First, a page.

Originally Posted by Schmuckley
Hey if you have enough RAM...make a RAM drive and put pagefile on that..I wouldn't make it very large..
Never, never, never do this.
The purpose of a page file is to off-load data from the RAM.
This double-taps the RAM, over utilizes it, and reduces overall performance.
It's basically taking a piece of RAM away from the system, setting it aside so the rest of the system can't use it, and then putting stuff the RAM is trying to get rid of back on the RAM with no fall-back option in case it gets overloaded.
This is the fastest way to get page faults and then end up with thrashing until the system crashes (in low RAM environments).
This also introduces potential issues that can occur when disabling the page file (primarily inability to preserve system dumps in case of crash).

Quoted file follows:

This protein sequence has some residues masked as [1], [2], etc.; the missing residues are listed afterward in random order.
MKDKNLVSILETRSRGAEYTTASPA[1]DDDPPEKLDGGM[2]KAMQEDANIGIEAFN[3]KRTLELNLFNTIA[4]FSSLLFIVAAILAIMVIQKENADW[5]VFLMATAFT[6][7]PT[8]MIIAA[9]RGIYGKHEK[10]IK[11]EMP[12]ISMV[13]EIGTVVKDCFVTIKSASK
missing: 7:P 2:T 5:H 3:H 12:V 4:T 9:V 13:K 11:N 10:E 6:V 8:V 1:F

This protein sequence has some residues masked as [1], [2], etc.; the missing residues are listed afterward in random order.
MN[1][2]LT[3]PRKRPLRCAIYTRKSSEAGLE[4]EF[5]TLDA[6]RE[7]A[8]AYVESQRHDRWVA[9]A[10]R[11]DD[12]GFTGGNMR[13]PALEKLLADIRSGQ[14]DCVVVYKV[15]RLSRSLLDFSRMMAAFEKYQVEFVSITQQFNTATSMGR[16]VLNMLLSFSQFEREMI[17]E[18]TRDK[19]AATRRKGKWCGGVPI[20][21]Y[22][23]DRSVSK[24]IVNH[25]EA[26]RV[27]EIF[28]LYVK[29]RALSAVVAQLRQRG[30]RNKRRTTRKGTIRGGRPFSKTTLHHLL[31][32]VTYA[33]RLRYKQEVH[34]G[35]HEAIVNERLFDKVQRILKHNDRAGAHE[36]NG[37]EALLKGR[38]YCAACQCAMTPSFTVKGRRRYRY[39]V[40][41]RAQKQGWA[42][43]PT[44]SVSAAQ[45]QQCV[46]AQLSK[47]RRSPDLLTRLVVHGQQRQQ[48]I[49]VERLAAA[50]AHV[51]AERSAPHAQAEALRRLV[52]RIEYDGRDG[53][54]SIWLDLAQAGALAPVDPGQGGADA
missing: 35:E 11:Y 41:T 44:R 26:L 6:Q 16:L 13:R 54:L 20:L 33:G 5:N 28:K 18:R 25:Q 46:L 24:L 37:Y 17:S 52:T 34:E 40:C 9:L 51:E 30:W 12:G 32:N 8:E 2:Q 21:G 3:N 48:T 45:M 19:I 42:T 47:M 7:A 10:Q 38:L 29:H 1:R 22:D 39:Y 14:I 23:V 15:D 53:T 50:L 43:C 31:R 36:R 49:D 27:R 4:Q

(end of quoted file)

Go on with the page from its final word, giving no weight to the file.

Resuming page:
If you have enough RAM you can
disable the page file for a marginal performance increase in some areas with the risk noted above.
Some people prefer this, although the safest option is to leave a small amount enabled regardless of your setup.
If you are working in a low RAM system, the best performance option is to keep the page file on the SSD, although many people prefer to move it to HDDs to reduce disk writes for the SSD. That isn't as much of an issue with modern SSDs and slows down page file access (since HDDs are slower than SSDs), but like with most things, it's a matter of preference.